Jul 23, 2020 - Health

Fauci: COVID-19 is "almost your worst nightmare"

Photo of Dr. Anthony Fauci wearing a Washington Nationals themed face mask

Anthony Fauci, using a baseball analogy for the fight against COVID-19, warns the U.S. may not be halfway through and "certainly we're not winning the game right now." Photo: Al Drago/AFP via Getty Images

The unique characteristics of this pandemic may not allow people to completely eradicate it, but public health measures and good vaccines should bring "very good control," NIAID director Anthony Fauci said Wednesday.

Driving the news: "We are living, right now, through a historic pandemic outbreak. And, we are, right now, in a situation where we do not see any particular end in sight," Fauci told a panel hosted by the not-for-profit TB Alliance.

"It's the perfect storm," Fauci says. "We often talk about outbreaks and pandemics, be they influenza or other pathogens, that have to have a few characteristics that make them particularly formidable. Well, this particular virus has that."

  • For a public health official, this is "almost your worst nightmare," Fauci adds.
  • He points out that SARS-CoV-2 jumps species, is a new pathogen with no known innate human immunity, and is a respiratory-borne virus that is "spectacularly efficient" at spreading from human to human and has a "substantial degree of morbidity and mortality, particularly in certain populations of people."

Plus, "the spectrum of involvement with the same pathogen is very unique," Fauci says.

  • "I've never seen an infection in which you have such a broad range — of literally nothing, namely no symptoms at all, in a substantial proportion of the population; to some who get ill with minor symptoms; to some who get ill enough to be in bed for weeks and have post-viral syndromes; [to] others [who] get hospitalized, require oxygen, intensive care, ventilation and death."
  • From what doctors can tell right now, Fauci says the pathogenesis of the disease indicates "you want to block the virus and keep the immune systems intact early on. But, you want to block inflammation later on, because that assumes a much greater role."

What to watch: Several vaccines are in or will soon be entering phase 3 clinical testing, Fauci says. While the FDA gave a 50% efficacy benchmark for the vaccine, "they're shooting" for a vaccine with 70% or higher effectiveness.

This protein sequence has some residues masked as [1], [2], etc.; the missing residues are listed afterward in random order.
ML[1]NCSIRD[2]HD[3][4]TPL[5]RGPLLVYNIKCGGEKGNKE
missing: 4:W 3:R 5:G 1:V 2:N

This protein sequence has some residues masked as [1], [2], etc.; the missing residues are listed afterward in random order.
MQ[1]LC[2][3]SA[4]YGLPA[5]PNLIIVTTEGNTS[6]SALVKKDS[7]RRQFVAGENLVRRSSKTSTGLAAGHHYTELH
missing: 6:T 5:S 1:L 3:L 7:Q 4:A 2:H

• One safety concern they're watching for during phase 3 trials are for possible "vaccine-induced immune enhancement" that can sometimes occur if there's suboptimal antibodies in a vaccine that actually enhance the infection once you're exposed later.
  • While there is no "particular reason" to believe this will happen with COVID-19 vaccines, there had been issues before with animals tested with the SARS vaccine, so "we want to pay attention to it."

Fauci says he's "cautiously optimistic" a good vaccine will be available soon.

  • "I don't really see us eradicating it. I think with a combination of good public health measures, a degree of global herd immunity, and a good vaccine ... I think we'll get very good control of this. Whether it's this year or next year, I'm not certain," Fauci says.

Meanwhile, other panel members also expressed concern that the pandemic may cause an uptick in diseases like tuberculosis, HIV and malaria.

  • Soumya Swaminathan, chief scientist for the World Health Organization, pointed out that there's a need to continually address those devastating diseases as well as work on developing new antibiotics.
  • TB Alliance founding board member Ariel Pablos-Mendez, who has worked with both COVID-19 patients and multidrug resistant TB patients, says "I have seen firsthand how deadly diseases are, and the threats they pose to global health and stability."
  • "But I also see signs of hope," Pablos-Mendez added, such as with India's recent approval of TB Alliance’s pretomanid drug, commercialized by Mylan, to be included in a regimen to fight multidrug-resistant TB.

Editor's note: This piece was updated to clarify pretomanid is TB Alliance’s drug that Mylan will commercialize.

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